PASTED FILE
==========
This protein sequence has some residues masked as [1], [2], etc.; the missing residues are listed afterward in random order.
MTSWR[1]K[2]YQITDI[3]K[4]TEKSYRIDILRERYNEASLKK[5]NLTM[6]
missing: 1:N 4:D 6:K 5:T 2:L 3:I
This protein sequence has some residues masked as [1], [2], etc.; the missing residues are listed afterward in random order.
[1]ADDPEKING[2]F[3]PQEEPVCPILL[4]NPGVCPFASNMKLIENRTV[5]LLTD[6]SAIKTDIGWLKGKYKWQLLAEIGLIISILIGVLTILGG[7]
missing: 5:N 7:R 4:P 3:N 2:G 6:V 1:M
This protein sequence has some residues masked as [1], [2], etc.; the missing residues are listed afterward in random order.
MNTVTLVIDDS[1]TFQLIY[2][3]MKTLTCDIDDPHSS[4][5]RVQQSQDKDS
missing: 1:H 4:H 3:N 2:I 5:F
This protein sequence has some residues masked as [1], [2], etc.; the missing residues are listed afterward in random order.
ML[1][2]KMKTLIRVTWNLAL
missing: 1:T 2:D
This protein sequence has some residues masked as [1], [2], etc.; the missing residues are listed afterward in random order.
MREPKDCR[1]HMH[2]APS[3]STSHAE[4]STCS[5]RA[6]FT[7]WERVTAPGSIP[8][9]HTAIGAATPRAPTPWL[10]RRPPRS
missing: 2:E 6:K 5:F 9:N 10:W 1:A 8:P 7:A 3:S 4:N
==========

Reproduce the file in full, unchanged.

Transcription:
This protein sequence has some residues masked as [1], [2], etc.; the missing residues are listed afterward in random order.
MTSWR[1]K[2]YQITDI[3]K[4]TEKSYRIDILRERYNEASLKK[5]NLTM[6]
missing: 1:N 4:D 6:K 5:T 2:L 3:I
This protein sequence has some residues masked as [1], [2], etc.; the missing residues are listed afterward in random order.
[1]ADDPEKING[2]F[3]PQEEPVCPILL[4]NPGVCPFASNMKLIENRTV[5]LLTD[6]SAIKTDIGWLKGKYKWQLLAEIGLIISILIGVLTILGG[7]
missing: 5:N 7:R 4:P 3:N 2:G 6:V 1:M
This protein sequence has some residues masked as [1], [2], etc.; the missing residues are listed afterward in random order.
MNTVTLVIDDS[1]TFQLIY[2][3]MKTLTCDIDDPHSS[4][5]RVQQSQDKDS
missing: 1:H 4:H 3:N 2:I 5:F
This protein sequence has some residues masked as [1], [2], etc.; the missing residues are listed afterward in random order.
ML[1][2]KMKTLIRVTWNLAL
missing: 1:T 2:D
This protein sequence has some residues masked as [1], [2], etc.; the missing residues are listed afterward in random order.
MREPKDCR[1]HMH[2]APS[3]STSHAE[4]STCS[5]RA[6]FT[7]WERVTAPGSIP[8][9]HTAIGAATPRAPTPWL[10]RRPPRS
missing: 2:E 6:K 5:F 9:N 10:W 1:A 8:P 7:A 3:S 4:N